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Rove-elations: Former Bush Adviser Opens Up About Katrina, WMDs, Obama

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President Bush looks out the window of Air Force One inspecting damage from Hurricane Katrina while flying over New Orleans en route back to the White House. (AP)

President Obama thinks Karl Rove "hates" him; President Bush should have declared a "federal takeover" in New Orleans after Hurricane Katrina; and the Iraq war never would have happened without those pesky WMDs -- which were never found. 

Those are just some of the "Rove-elations" Republican strategist and longtime Democratic antagonist Karl Rove provides in his new book, "Courage and Consequence."

Rove writes that the Bush administration mishandled several aspects of the response to Katrina, including allowing the president to survey the devastation from Air Force One. Rove says it was a mistake to allow Bush to fly over the storm-ravaged area, which resulted in a photograph of Bush that critics said showed him as aloof in his  response.

"We shouldn't have dropped into New Orleans, because it would have been disruptive, but we should have gone to Baton Rouge, the site of Louisiana's disaster command center. I'm one of the people responsible for this mistake," Rove wrote. "Our decision was right for the relief effort but wrong for President Bush's public standing."

Rove, now a Fox News contributor, also hammers Obama as "loose with the facts," defends the Bush administration from a number of Democratic criticisms and acknowledges that the war in Iraq probably never would have happened without the "threat" of weapons of mass destruction. Here's more: 

-- Rove writes that in the aftermath of Katrina, the administration was hindered by infighting and ineptitude on the local level. He says Bush should have ordered a "federal takeover" in response.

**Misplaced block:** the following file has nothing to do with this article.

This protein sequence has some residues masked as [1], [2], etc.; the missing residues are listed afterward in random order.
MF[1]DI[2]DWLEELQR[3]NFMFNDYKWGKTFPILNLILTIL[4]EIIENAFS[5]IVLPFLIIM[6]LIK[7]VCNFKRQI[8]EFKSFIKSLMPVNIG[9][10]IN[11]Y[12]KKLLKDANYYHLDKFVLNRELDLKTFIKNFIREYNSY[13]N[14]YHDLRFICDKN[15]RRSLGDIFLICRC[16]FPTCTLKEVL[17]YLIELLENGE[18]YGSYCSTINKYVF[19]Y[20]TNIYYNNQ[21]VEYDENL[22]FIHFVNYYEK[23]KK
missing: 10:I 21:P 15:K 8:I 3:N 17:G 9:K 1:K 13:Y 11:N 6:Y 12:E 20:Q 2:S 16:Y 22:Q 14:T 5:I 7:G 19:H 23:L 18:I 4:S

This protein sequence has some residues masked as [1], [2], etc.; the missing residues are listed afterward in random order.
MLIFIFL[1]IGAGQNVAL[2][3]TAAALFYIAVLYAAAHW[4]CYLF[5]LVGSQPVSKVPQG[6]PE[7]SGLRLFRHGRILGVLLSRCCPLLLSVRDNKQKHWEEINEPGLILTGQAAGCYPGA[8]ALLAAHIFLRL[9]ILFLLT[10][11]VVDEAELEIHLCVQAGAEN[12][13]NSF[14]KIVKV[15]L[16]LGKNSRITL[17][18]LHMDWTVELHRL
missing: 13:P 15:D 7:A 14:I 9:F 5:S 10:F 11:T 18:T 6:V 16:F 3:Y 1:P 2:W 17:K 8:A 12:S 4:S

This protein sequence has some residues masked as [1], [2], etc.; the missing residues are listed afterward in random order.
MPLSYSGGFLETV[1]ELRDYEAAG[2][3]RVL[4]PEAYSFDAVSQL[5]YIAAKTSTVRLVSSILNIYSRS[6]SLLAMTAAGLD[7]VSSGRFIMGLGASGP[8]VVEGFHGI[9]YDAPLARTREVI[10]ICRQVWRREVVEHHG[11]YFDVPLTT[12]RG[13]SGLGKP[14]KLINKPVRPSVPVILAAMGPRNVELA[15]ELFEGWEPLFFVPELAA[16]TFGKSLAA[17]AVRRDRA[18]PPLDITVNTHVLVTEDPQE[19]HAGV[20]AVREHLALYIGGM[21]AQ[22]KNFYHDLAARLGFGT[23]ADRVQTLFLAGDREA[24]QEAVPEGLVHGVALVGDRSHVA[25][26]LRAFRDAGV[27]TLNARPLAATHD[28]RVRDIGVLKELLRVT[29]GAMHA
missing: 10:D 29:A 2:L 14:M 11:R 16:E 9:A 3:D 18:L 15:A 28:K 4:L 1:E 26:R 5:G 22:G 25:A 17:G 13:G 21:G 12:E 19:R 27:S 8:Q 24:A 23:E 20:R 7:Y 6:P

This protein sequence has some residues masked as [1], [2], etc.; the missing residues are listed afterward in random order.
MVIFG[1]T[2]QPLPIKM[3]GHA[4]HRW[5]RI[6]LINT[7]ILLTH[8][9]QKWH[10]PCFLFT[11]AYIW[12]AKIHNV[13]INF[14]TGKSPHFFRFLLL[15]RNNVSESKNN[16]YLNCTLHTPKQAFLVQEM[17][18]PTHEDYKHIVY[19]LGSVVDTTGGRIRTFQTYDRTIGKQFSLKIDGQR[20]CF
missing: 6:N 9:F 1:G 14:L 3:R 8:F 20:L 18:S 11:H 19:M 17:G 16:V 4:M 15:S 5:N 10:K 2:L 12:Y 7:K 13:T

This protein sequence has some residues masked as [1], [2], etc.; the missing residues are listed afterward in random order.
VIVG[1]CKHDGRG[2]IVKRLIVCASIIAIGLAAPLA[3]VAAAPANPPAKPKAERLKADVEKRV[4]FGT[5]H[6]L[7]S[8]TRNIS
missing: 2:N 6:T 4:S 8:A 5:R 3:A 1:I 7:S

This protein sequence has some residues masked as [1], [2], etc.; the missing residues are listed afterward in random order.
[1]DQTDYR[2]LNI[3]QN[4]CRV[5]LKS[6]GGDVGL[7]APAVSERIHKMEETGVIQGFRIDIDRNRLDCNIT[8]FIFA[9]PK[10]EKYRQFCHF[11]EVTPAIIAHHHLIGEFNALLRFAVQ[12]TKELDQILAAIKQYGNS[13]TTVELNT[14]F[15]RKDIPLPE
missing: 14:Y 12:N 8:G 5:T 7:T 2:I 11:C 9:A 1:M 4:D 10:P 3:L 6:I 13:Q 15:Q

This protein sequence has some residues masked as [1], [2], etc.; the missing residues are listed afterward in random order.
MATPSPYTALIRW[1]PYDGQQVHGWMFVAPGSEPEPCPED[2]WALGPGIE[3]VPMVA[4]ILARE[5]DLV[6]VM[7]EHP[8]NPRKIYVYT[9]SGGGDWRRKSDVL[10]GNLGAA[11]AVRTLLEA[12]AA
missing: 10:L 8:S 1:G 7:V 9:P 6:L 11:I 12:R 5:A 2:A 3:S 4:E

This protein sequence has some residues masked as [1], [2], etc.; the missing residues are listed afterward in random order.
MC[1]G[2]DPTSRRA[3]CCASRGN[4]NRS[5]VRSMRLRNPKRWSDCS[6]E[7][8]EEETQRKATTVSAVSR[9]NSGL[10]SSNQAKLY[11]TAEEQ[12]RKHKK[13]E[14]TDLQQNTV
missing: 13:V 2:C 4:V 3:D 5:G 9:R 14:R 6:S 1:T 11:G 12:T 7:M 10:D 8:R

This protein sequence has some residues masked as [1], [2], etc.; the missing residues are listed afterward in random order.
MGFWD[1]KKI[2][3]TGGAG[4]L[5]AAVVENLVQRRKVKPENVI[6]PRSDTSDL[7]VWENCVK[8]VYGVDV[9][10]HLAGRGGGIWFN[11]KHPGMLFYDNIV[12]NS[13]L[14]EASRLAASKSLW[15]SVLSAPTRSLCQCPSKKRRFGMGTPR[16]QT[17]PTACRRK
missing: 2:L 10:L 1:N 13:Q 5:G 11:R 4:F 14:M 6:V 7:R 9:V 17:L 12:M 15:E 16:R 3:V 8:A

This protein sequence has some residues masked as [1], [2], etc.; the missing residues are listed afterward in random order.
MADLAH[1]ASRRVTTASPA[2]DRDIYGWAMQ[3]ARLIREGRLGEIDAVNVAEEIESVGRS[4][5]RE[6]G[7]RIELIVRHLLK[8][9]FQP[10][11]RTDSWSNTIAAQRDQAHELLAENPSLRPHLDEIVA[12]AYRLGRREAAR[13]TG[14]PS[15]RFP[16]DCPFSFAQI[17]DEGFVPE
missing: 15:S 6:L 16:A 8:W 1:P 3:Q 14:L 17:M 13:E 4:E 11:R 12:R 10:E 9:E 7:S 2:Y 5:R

"Behind the scenes, the White House staff engaged in a complicated, high-stakes legal and constitutional battle with Louisiana's governor -- which had huge ramifications for New Orleans and the administration. As events unfolded, it became clear that Ray Nagin was no Rudy Giuliani and Kathleen Blanco was no Haley Barbour ... their respective staffs were extremely critical of each other, which made cooperation even more problematic." 

He continues: "Our biggest mistake was that we did not seize control of the situation in Louisiana sooner. As the Air Force One meeting showed, Nagin and Blanco couldn't even agree on who was responsible for public safety in New Orleans. The president should have ordered a federal takeover and taken the heat for pushing Louisiana officials aside." 

-- As the Sept. 11 attacks were being carried out, Rove says Bush gave authorization for the military to shoot down any more hijacked planes in the event that they "could not be controlled." Rove writes that Vice President Cheney posed the question to Bush.